Thursday, June 5, 2014

Being the "Foreigner"

One truth about living in the South, in a capital city with little to no international tourist traffic is the fact that most places I go, I am an oddity, and I’m gawked at by a variety of people.  Mostly it is kids, but there are also adults who stop, look, conjure an English phrase and try it out.  I’m happy to have the same conversation over and over, because they enjoy it, and also a part of my job is public diplomacy, although I hope I'd be nice even if it wasn't in my job description. Once they have decided to engage the stranger, the conversation inevitably goes something like this:

Indian:  Hi!
ME:  Hi!  How are you?
Indian: (giggles) Fine.  How are YOU?
ME:  I’m fine.
Indian:  What’s your good name?
ME:  Connie, What’s yours?
Indian:  Varied response.
Indian:  Coming from?
ME:  I’m from the U.S., the United States.
Indian:  Oh, America! GOOD GOOD GOOD!
ME:  But I live in Vellayambalam, working with the government of Kerala.
Indian:  Wow, great.  Wonderful.  How do you find India?
ME:  It’s wonderful.  The people are very friendly. 
Indian: Ok, Good bye!

 Most of the time I just recite my part of the dialogue and don’t think much about it, but sometimes it gives me pause. On the day of this picture,
I was reclining on a chair at the beach, relaxing and letting the salty breeze blow through my hair.  These 4 young maidens crept up on me and just stood there giggling until I got up and started the dialogue. They were cute, and I’m a sucker for kids so when they wanted pictures I was all smiles.  I wished then they were fluent in English because I wanted to know the purpose of them having a photo taken with a stranger.  Who did they want to show it to?  What story would they tell?  What was I, exactly, to them? In a few years time, when they saw it in an album, surely they, too, would wonder what I was doing in the picture of their outing?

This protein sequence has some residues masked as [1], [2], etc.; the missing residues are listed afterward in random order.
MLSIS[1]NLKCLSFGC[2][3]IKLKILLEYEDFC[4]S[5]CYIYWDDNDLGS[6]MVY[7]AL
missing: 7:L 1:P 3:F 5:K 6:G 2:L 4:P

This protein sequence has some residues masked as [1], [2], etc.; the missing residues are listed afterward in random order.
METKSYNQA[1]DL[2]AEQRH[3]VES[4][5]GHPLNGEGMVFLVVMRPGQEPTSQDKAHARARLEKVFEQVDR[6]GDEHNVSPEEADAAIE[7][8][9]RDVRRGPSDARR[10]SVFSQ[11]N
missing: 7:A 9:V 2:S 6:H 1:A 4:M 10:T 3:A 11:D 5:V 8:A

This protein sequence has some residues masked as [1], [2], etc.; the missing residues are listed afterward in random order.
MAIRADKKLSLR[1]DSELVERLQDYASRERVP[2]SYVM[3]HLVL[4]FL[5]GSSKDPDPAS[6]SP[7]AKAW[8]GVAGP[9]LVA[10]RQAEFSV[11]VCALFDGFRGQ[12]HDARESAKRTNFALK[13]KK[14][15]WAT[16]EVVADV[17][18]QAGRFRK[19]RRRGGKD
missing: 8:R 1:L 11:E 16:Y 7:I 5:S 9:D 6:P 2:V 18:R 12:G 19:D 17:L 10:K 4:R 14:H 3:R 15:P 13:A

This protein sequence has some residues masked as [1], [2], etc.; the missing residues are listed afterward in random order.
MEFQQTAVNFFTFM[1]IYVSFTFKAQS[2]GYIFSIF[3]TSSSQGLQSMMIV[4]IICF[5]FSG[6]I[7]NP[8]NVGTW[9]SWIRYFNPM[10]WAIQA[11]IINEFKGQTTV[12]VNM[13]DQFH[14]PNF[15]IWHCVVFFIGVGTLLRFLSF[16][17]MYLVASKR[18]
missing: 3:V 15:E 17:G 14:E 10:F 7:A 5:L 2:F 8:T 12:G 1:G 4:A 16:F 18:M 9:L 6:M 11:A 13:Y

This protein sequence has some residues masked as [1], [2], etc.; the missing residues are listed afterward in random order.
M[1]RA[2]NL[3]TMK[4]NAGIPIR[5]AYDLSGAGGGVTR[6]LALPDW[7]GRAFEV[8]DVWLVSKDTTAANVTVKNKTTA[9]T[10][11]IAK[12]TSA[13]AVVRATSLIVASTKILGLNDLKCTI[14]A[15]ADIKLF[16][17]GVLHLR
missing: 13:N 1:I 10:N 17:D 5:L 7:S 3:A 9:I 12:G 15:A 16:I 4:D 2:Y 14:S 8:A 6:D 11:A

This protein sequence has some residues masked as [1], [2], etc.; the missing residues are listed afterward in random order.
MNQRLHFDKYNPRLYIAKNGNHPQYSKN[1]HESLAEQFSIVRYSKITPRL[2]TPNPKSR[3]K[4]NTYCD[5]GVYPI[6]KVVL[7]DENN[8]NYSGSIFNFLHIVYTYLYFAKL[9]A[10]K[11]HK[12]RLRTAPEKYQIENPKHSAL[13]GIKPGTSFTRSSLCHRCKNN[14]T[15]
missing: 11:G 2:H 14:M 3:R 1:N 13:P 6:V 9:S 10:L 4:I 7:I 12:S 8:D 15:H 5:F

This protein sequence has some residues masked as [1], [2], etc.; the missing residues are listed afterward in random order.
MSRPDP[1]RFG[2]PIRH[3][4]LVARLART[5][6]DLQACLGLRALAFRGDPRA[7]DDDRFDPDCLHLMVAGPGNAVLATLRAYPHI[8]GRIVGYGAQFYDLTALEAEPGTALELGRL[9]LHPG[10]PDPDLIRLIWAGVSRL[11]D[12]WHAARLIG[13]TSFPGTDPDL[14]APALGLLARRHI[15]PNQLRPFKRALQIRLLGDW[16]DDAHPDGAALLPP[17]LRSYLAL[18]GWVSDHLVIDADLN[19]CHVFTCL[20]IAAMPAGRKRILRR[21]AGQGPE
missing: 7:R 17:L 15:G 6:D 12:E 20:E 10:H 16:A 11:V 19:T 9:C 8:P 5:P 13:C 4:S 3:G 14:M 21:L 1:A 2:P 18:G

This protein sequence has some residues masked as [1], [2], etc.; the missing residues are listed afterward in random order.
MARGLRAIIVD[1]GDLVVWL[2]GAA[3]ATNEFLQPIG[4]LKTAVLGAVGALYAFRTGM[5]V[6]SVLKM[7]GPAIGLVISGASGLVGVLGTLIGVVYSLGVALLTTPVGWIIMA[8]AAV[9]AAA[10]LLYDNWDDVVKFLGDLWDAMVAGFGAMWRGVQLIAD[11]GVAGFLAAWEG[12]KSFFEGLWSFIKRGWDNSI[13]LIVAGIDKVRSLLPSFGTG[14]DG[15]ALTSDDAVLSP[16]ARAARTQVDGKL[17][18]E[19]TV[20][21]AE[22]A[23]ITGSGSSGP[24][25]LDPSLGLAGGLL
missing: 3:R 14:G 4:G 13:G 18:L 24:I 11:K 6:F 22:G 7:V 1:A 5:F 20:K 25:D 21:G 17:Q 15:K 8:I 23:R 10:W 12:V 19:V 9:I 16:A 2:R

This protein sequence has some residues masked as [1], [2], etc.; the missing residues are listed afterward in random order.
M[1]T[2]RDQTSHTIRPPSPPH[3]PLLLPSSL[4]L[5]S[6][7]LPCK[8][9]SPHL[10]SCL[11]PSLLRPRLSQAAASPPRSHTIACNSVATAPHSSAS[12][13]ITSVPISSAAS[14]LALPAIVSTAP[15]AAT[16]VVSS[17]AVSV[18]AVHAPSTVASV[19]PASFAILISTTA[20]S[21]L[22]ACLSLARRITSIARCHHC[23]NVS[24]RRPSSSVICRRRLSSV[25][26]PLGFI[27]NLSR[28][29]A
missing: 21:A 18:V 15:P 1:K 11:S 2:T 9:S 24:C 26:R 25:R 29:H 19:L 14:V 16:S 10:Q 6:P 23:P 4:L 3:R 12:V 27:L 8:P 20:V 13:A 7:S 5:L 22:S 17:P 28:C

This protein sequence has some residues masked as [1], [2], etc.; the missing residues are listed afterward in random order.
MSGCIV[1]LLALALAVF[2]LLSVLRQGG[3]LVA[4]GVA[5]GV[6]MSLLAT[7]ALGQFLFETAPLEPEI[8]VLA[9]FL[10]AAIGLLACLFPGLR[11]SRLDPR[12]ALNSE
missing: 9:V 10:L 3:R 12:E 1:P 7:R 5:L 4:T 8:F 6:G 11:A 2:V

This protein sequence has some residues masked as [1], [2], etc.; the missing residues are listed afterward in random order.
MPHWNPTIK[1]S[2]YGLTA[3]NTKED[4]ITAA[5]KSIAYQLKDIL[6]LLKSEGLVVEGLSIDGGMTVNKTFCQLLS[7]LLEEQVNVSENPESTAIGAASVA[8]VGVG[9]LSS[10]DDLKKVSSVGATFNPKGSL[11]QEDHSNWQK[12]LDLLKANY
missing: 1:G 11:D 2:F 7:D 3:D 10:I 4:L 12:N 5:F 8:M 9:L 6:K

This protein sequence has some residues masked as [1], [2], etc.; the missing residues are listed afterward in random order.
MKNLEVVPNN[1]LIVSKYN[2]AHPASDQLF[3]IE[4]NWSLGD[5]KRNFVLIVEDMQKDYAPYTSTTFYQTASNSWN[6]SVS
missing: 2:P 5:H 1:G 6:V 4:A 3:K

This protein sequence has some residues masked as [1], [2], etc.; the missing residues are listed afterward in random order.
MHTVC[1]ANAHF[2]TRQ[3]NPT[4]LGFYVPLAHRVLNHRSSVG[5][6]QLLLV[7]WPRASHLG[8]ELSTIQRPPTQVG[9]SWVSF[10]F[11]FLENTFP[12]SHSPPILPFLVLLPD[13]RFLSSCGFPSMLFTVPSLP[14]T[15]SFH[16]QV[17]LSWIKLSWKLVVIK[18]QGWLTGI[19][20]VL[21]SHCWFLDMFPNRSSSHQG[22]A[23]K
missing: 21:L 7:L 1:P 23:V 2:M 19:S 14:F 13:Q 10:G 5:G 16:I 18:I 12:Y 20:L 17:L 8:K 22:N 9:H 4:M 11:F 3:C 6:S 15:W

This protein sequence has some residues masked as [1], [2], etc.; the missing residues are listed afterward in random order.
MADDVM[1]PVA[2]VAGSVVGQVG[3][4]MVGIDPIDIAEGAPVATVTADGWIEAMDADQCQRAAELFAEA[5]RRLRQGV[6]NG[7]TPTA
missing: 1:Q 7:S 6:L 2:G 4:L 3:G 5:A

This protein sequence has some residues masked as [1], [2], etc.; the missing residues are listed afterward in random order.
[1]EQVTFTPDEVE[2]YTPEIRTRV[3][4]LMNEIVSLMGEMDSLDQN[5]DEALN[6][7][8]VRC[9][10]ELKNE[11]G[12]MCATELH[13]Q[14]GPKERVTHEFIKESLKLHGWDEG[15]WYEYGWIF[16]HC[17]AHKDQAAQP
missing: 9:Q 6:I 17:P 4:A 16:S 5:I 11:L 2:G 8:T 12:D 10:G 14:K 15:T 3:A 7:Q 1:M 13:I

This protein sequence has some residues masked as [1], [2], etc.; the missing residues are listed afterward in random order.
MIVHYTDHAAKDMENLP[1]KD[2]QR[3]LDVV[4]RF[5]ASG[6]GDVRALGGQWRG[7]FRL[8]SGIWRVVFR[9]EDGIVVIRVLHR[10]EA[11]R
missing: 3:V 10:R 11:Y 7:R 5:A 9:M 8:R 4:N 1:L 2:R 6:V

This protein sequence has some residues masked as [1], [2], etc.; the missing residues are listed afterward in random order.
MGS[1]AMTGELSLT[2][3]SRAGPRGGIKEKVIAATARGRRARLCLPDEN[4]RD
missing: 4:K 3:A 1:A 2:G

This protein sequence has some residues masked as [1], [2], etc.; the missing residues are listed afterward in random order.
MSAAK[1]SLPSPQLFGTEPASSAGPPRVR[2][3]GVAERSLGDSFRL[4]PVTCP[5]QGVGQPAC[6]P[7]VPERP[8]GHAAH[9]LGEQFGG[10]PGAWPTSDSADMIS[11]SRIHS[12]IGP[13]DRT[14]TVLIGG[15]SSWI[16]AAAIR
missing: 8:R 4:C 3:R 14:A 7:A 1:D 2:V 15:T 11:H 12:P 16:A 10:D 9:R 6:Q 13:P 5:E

Then a woman, their mom, I believe, asked shyly, gesturing nonverbally, to have her picture taken with me.  I was happy to extend some positive vibes her way, and felt honored to be asked into their pictures. She was pleased as punch and all I had to do was be friendly.  There is something to this smile and don't ask questions diplomacy plan!
I started wondering if we Americans have a similar habit of talking to “the other” when we see them in our country, but I had a hard time imagining a circumstance or conversation that rang true.  Perhaps it’s because we’re not as friendly?  Or more private?  Or we aren’t comfortable striking up a conversation with a stranger even though we might be curious? I know I was a na├»ve kid, curious about anything from another culture growing up in a small-town in the Midwest, but I couldn’t remember such an exchange with someone from another culture.  Perhaps it was because I never saw anyone from another culture, you say?  Could be, or it could be that it wasn’t acceptable to speak with them.  Hard to say… Any thoughts, anyone?

1 comment:

  1. It's nice to be approached by friendly people. The grumpy ones can keep their own company.